Freedom in the World
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Former diplomat Danilo Turk, backed by the Social Democrats, narrowly defeated right-of-center candidate Alojz Peterle in the November 2007 presidential runoff election. Also during the year, reports suggested that the government was continuing its efforts to control the media.
Slovenia passed from the defunct Austro-Hungarian Empire to the new Kingdom of Serbs, Croats, and Slovenes (renamed the Kingdom of Yugoslavia in 1929) after World War I, and it became a constituent republic of the Socialist Federal Republic of Yugoslavia following World War II. In 1990, the Democratic United Opposition (DEMOS) defeated the ruling League of Communists in democratic elections, although former Communist leader Milan Kucan was elected president. The country declared independence in June 1991 and secured its status after a 10-day conflict with Yugoslav troops, escaping the war and destruction suffered by much of the rest of Yugoslavia as it disintegrated.
After 1990, Slovenia was generally ruled by center-left governments, the most important element of which was Janez Drnovsek’s Liberal Democratic Party (LDS). Drnovsek served as prime minister almost continuously from 1992 to 2002, when he was elected president. In the October 2004 parliamentary elections, Janez Jansa’s center-right Slovenian Democratic Party (SDS) finally unseated the LDS-led government, and Jansa became prime minister.
Independent candidates won a number of mayoral seats in the municipal elections of October and November 2006, suggesting voter dissatisfaction with the political establishment. In an unusual development, an ethnic Serb, Zoran Jankovic, won the prominent position of mayor of Ljubljana.
In the 2007 presidential election, held in two rounds in October and November, law professor and former diplomat Danilo Turk ran as an independent candidate and received the backing of several parties, most importantly the Social Democrats. He won the runoff with 68 percent of the vote, defeating the government’s candidate, Alojz Peterle. In a worrisome sign, the far-right politician Zmago Jelincic captured almost one in five votes in the first round.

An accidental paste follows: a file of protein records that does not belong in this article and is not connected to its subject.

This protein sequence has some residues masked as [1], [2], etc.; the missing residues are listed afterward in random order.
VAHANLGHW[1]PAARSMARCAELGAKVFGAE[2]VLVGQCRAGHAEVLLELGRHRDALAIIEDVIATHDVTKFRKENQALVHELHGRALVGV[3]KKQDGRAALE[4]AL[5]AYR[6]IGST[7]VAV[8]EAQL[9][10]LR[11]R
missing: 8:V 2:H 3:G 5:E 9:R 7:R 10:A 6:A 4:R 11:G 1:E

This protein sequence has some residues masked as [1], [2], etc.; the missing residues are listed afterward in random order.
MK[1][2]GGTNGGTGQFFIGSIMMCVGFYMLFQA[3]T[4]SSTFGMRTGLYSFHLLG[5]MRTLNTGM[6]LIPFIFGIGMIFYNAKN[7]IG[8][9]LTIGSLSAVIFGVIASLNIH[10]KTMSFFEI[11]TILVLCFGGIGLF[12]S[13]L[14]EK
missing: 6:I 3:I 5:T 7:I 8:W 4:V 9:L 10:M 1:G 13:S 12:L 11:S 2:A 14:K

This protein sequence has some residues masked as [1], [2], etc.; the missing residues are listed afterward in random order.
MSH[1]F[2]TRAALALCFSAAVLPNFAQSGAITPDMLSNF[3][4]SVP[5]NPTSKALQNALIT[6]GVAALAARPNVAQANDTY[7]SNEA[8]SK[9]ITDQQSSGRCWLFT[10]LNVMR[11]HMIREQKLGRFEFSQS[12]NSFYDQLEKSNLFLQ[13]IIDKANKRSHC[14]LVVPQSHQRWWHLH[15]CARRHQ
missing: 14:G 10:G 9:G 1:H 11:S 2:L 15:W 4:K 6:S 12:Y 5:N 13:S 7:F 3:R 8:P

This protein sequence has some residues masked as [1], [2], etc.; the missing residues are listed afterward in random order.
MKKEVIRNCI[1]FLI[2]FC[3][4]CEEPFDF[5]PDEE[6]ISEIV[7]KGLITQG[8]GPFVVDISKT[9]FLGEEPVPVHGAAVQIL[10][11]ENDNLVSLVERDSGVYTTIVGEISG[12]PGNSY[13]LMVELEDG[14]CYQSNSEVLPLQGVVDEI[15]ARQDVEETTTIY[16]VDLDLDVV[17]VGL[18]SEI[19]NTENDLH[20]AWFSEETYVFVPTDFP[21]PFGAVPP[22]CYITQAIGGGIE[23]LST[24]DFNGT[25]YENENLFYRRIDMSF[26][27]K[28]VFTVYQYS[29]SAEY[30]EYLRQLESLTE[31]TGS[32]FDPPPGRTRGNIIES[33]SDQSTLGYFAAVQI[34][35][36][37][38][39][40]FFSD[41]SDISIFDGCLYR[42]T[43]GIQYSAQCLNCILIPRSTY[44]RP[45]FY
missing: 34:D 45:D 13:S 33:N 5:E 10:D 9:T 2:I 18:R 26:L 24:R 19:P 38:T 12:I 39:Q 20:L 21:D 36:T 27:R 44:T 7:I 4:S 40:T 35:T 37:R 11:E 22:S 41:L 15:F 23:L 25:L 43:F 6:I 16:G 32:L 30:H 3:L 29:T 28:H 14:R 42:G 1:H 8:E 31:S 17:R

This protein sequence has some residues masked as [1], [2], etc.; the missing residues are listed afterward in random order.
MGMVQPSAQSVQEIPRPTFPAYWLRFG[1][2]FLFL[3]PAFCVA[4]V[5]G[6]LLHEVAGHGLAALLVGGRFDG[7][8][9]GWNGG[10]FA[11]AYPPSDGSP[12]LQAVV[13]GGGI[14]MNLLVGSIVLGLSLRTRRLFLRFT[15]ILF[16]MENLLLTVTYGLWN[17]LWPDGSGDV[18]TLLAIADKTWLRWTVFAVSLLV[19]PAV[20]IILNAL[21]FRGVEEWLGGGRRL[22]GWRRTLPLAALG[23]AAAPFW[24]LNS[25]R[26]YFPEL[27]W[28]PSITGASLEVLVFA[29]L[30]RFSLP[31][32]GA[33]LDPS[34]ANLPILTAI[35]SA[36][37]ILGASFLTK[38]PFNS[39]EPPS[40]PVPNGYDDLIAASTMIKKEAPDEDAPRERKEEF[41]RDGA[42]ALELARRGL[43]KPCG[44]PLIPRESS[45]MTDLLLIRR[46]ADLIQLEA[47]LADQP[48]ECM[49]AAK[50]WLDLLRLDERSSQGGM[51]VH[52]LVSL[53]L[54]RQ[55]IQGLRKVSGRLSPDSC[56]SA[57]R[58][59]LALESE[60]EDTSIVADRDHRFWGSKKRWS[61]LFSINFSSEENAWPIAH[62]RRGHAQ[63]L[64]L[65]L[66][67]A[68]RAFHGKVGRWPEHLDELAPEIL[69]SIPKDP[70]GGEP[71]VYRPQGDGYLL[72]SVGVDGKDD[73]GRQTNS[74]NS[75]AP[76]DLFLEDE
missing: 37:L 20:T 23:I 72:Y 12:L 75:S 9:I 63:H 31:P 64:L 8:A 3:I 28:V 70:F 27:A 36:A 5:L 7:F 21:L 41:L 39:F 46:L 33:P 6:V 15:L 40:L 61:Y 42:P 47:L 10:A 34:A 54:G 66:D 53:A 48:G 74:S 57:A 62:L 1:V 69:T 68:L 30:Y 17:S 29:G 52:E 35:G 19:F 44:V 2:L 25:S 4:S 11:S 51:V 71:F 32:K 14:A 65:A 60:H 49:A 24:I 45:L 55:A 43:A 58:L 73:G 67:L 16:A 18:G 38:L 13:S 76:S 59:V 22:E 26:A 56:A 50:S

Jelincic’s strong showing reflected the persistence of ethnocentrism and intolerance toward those from other former Yugoslav republics. Some 18,000 non-Slovene citizens of the former federation who remained in Slovenia after independence had been removed from official records after they failed to apply for citizenship or permanent resident status during a brief window of opportunity in 1992, and their status remains largely unresolved to date, despite considerable international criticism and a Constitutional Court ruling in their favor. These “erased” residents have been systematically denied driver’s licenses, access to state health care, and pensions. Some 95 percent of referendum voters in 2004 rejected a government-backed bill to grant residency rights to the erased, although only 31 percent of the electorate turned out.
Social intolerance toward the small Romany (Gypsy) population also remains at very high levels. In October 2006, about 30 Roma were moved from their residences in the village of Ambrus after authorities began to fear that demonstrations against them could turn violent. Slovenia’s human rights ombudsman, Matjaz Hanzek, claimed that the decision to relocate the Roma meant the end of the rule of law and suggested that the government had given in to an angry mob.